Surprising Details- “The Garden Room” by Joy Katz

I’ve had a theory for quite a while now that one’s home reflects the living done there. As a Christian, I believe that our actions and lives have spiritual effects beyond just ourselves. And I think it’s reflected in the spaces we spend the majority of our free time.
I think if we paid close-enough attention, we could feel peace, strife, love, boredom in the homes of people with whom we spend time.

Perhaps this is a bit too metaphysical for a Saturday afternoon, but I couldn’t help but think of this as I read Joy Katz’s chapbook, The Garden Room this morning.

The book is a series of 29 poems and one introductory poem that all have to do with interpretations of physical objects within a house. Poems include “Color of the sheets.”, “A desk.”, “A ceiling.”, and “The Unmade bed.”

Rich with metaphor and personification, these poems inspire me as a writer to view ordinary objects through a creative/unusual eye and revise…revise…revise until the language is absolute perfection.

One of my favorite poems is “Color of the walls.” and I love the imaginative personification that colors the last couple of stanzas. Here’s my favorite section:

“the teapot must remain serious, the table may not approach.
Archaic torso turns away into the corner.
The rugs occupy themselves with the story of their making,
Chairs, in quorum, decide upon the nearness of
important things,
like capital punishment. Good chairs.”

As one of the more whimsical portions of the chapbook, I love these lines ability to build a sort of rapport between the reader and the house, so then later on we can hear what the house has to teach us in poems like “The Made Bed.” that immediately follows:

“It makes us believe we are clean, too.
It breathes slowly, evenly, like Gandhi.
If this is true, then what kind of mind must I have?
Surely not disordered.”

I walk away from this chapbook amazed at the power of language to transform the way someone views ordinary common things by stepping away from the crutches of common metaphor and belief. That is something I would love to adopt as a skill into my own writing.

I strongly urge you to pick up a copy of this lovely book. It’s delightfully unpredictable, and its figurative language gets underneath your skin.

To peruse her lovely website, visit

I also encourage you to spend some time thinking about how your life is influencing your context, positively and negatively. A little self-reflection never hurt a writer.

Keep pushing yourself to write surprisingly and thoughtfully about the often overlooked. It may lead to some incredible work.

May your words come smooth and Writer’s Block stay far away,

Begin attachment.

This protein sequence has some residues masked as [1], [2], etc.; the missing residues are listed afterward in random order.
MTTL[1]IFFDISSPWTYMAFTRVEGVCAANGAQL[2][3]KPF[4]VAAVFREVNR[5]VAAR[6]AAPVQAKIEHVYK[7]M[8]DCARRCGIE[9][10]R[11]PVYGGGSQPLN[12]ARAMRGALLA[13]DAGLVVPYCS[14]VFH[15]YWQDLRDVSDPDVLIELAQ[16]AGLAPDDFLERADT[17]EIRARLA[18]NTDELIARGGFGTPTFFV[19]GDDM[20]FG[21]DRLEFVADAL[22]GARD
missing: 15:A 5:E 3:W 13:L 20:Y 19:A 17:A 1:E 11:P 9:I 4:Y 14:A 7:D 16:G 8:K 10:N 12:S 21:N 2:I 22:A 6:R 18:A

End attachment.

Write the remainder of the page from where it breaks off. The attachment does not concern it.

Abigail Joy


“Yeah, I read! I read the Bible.”

My father, who’s currently getting his PhD in English, used to be a full-time minister in an evangelical denomination of Christianity. He was on the board that was given the task to interview new ministers to determine ordination.

One question he learned early on to ask at those interviews was “What are you reading?”

This is a pretty typical question thrown around at cocktail parties and coffee shops. It’s a getting to know you question. Are you the sort of person who reads fantasy? Young Adult Lit? Whatever Oprah put on her list in 2006 that you just got around to reading? God forbid, something pretentious like poetry chapbooks? (Because there is no “I’m kidding” font, I would like to say that I’m kidding here.)

However, when my dad would ask these potential young pastors what they were reading, they would often flounder and then say, “Well, I read the Bible.”


Now, as a Christian, I am fully supportive of reading the Bible. Like, I think it’s vitally important.

But Christians shouldn’t just read the Bible. Because not reading widely not only makes you miss out as an individual, it makes you miss out as a Christian.

I read a fantastic article that was actually published a few years ago, but I stumbled upon it today while doing some research for a class. It was titled “Thou Shalt Read” and it was written by Karen Swallow Prior, a professor at Liberty University. (You can read the full article here at Relevant).

She basically lays out the different reasons why reading is important and vital for Christians. It seems like a simple idea, but I think it’s unfortunately a necessary thing for a lot of Christians to know.

The argument that I think was my favorite in her article was that reading non-Christian work helps us to “test” all things, and cling to good and resist evil. (1 Thessalonians 5:21-22)

She uses an example of the first time she read Madame Bovary, a book that was banned in its day for being too racy, and how it helped her faith and marriage. She said she saw her own romanticism in Emma Bovary, and she said the novel opened her eyes to the poor results that could come from having unrealistic expectations about love and passion.

A “secular” work made her rethink something very integral to her personal character.

It helped her cling to good.

Reading is important. Reading makes us better, if we let it.

As a beginning writer who’s currently focused on one major writing project, I need inspiration wherever I can find it.

However, this article reminded me that reading isn’t just beneficial for me professionally.

It’s essential for me spiritually too.


So in the coming weeks as I read and blog, I’m going to be clinging to the good technically and artistically, as well as spiritually.

Because I want what I read to mean something to my life holistically. I want everything to be drawing me closer to the person I want to be and the Saviour I profess.


Keep reading, friends. Cling to good.

Abigail Joy